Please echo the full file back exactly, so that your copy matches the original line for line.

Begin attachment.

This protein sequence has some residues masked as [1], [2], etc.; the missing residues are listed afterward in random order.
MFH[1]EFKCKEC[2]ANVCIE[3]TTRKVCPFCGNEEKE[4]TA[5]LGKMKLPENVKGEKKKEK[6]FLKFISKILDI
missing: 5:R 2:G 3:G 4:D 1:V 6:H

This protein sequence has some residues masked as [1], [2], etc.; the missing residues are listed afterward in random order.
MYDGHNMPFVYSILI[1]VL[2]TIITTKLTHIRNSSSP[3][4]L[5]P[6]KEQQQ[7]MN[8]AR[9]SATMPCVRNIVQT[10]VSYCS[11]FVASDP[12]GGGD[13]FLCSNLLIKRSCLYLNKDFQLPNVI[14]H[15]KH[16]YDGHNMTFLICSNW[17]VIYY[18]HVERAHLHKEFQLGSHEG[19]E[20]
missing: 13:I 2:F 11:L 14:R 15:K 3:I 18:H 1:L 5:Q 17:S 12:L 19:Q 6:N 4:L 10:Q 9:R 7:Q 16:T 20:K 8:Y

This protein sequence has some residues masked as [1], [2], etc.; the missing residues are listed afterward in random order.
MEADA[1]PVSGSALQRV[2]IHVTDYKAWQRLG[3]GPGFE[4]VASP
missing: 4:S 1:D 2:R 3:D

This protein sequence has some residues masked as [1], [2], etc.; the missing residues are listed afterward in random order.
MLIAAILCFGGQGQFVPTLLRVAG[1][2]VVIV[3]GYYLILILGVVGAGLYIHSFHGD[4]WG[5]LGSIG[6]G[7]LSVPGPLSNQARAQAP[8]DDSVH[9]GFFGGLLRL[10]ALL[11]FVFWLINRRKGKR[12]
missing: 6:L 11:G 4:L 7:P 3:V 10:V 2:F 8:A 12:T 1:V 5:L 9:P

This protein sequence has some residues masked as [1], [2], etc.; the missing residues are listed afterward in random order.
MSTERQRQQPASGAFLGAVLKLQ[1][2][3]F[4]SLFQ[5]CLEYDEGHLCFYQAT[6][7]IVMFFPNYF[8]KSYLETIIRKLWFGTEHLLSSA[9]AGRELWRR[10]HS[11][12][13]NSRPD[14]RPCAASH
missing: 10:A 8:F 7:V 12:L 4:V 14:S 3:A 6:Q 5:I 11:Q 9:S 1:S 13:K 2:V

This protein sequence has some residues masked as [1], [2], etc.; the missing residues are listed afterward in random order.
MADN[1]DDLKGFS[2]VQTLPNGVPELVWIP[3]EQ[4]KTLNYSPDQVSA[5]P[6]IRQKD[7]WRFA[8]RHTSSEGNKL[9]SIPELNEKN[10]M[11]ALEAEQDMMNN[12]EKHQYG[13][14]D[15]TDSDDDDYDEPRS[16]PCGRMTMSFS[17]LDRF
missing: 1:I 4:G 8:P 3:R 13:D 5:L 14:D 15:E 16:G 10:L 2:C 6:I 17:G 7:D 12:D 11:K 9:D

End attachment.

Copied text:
This protein sequence has some residues masked as [1], [2], etc.; the missing residues are listed afterward in random order.
MFH[1]EFKCKEC[2]ANVCIE[3]TTRKVCPFCGNEEKE[4]TA[5]LGKMKLPENVKGEKKKEK[6]FLKFISKILDI
missing: 5:R 2:G 3:G 4:D 1:V 6:H

This protein sequence has some residues masked as [1], [2], etc.; the missing residues are listed afterward in random order.
MYDGHNMPFVYSILI[1]VL[2]TIITTKLTHIRNSSSP[3][4]L[5]P[6]KEQQQ[7]MN[8]AR[9]SATMPCVRNIVQT[10]VSYCS[11]FVASDP[12]GGGD[13]FLCSNLLIKRSCLYLNKDFQLPNVI[14]H[15]KH[16]YDGHNMTFLICSNW[17]VIYY[18]HVERAHLHKEFQLGSHEG[19]E[20]
missing: 13:I 2:F 11:L 14:R 15:K 3:I 18:H 1:L 5:Q 17:S 12:L 19:Q 6:N 4:L 10:Q 9:R 7:Q 16:T 20:K 8:Y

This protein sequence has some residues masked as [1], [2], etc.; the missing residues are listed afterward in random order.
MEADA[1]PVSGSALQRV[2]IHVTDYKAWQRLG[3]GPGFE[4]VASP
missing: 4:S 1:D 2:R 3:D

This protein sequence has some residues masked as [1], [2], etc.; the missing residues are listed afterward in random order.
MLIAAILCFGGQGQFVPTLLRVAG[1][2]VVIV[3]GYYLILILGVVGAGLYIHSFHGD[4]WG[5]LGSIG[6]G[7]LSVPGPLSNQARAQAP[8]DDSVH[9]GFFGGLLRL[10]ALL[11]FVFWLINRRKGKR[12]
missing: 6:L 11:G 4:L 7:P 3:V 10:V 2:F 8:A 12:T 1:V 5:L 9:P

This protein sequence has some residues masked as [1], [2], etc.; the missing residues are listed afterward in random order.
MSTERQRQQPASGAFLGAVLKLQ[1][2][3]F[4]SLFQ[5]CLEYDEGHLCFYQAT[6][7]IVMFFPNYF[8]KSYLETIIRKLWFGTEHLLSSA[9]AGRELWRR[10]HS[11][12][13]NSRPD[14]RPCAASH
missing: 10:A 8:F 7:V 12:L 4:V 14:S 3:A 6:Q 5:I 11:Q 9:S 1:S 13:K 2:V

This protein sequence has some residues masked as [1], [2], etc.; the missing residues are listed afterward in random order.
MADN[1]DDLKGFS[2]VQTLPNGVPELVWIP[3]EQ[4]KTLNYSPDQVSA[5]P[6]IRQKD[7]WRFA[8]RHTSSEGNKL[9]SIPELNEKN[10]M[11]ALEAEQDMMNN[12]EKHQYG[13][14]D[15]TDSDDDDYDEPRS[16]PCGRMTMSFS[17]LDRF
missing: 1:I 4:G 8:P 3:R 13:D 5:L 14:D 15:E 16:G 10:L 2:C 6:I 17:G 7:D 12:D 11:K 9:D